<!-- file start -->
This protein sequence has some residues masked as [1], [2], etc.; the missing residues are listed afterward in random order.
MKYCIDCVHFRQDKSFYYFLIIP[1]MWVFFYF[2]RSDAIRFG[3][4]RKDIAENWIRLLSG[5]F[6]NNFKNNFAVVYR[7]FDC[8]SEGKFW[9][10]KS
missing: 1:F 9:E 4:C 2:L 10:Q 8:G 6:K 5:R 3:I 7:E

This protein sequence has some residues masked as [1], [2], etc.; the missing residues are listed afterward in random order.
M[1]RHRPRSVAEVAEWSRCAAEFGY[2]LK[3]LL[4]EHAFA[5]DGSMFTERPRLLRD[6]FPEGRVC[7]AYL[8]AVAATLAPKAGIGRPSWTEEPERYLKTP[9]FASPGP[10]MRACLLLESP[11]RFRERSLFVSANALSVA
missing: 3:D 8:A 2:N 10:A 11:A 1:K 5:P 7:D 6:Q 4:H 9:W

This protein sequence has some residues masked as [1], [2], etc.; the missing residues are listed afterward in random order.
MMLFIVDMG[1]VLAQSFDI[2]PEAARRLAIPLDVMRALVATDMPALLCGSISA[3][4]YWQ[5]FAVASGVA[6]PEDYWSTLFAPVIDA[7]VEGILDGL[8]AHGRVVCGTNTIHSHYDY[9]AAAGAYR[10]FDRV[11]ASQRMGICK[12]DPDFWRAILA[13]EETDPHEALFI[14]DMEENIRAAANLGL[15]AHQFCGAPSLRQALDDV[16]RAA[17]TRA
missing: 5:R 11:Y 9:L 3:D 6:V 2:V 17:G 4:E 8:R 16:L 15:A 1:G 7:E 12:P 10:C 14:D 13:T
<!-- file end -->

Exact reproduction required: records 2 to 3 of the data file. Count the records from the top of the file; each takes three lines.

This protein sequence has some residues masked as [1], [2], etc.; the missing residues are listed afterward in random order.
M[1]RHRPRSVAEVAEWSRCAAEFGY[2]LK[3]LL[4]EHAFA[5]DGSMFTERPRLLRD[6]FPEGRVC[7]AYL[8]AVAATLAPKAGIGRPSWTEEPERYLKTP[9]FASPGP[10]MRACLLLESP[11]RFRERSLFVSANALSVA
missing: 3:D 8:A 2:N 10:A 11:A 1:K 5:P 7:D 6:Q 4:H 9:W

This protein sequence has some residues masked as [1], [2], etc.; the missing residues are listed afterward in random order.
MMLFIVDMG[1]VLAQSFDI[2]PEAARRLAIPLDVMRALVATDMPALLCGSISA[3][4]YWQ[5]FAVASGVA[6]PEDYWSTLFAPVIDA[7]VEGILDGL[8]AHGRVVCGTNTIHSHYDY[9]AAAGAYR[10]FDRV[11]ASQRMGICK[12]DPDFWRAILA[13]EETDPHEALFI[14]DMEENIRAAANLGL[15]AHQFCGAPSLRQALDDV[16]RAA[17]TRA
missing: 5:R 11:Y 9:L 3:D 6:V 2:V 17:G 4:E 8:R 16:L 15:A 1:G 7:E 12:P 10:C 14:D 13:T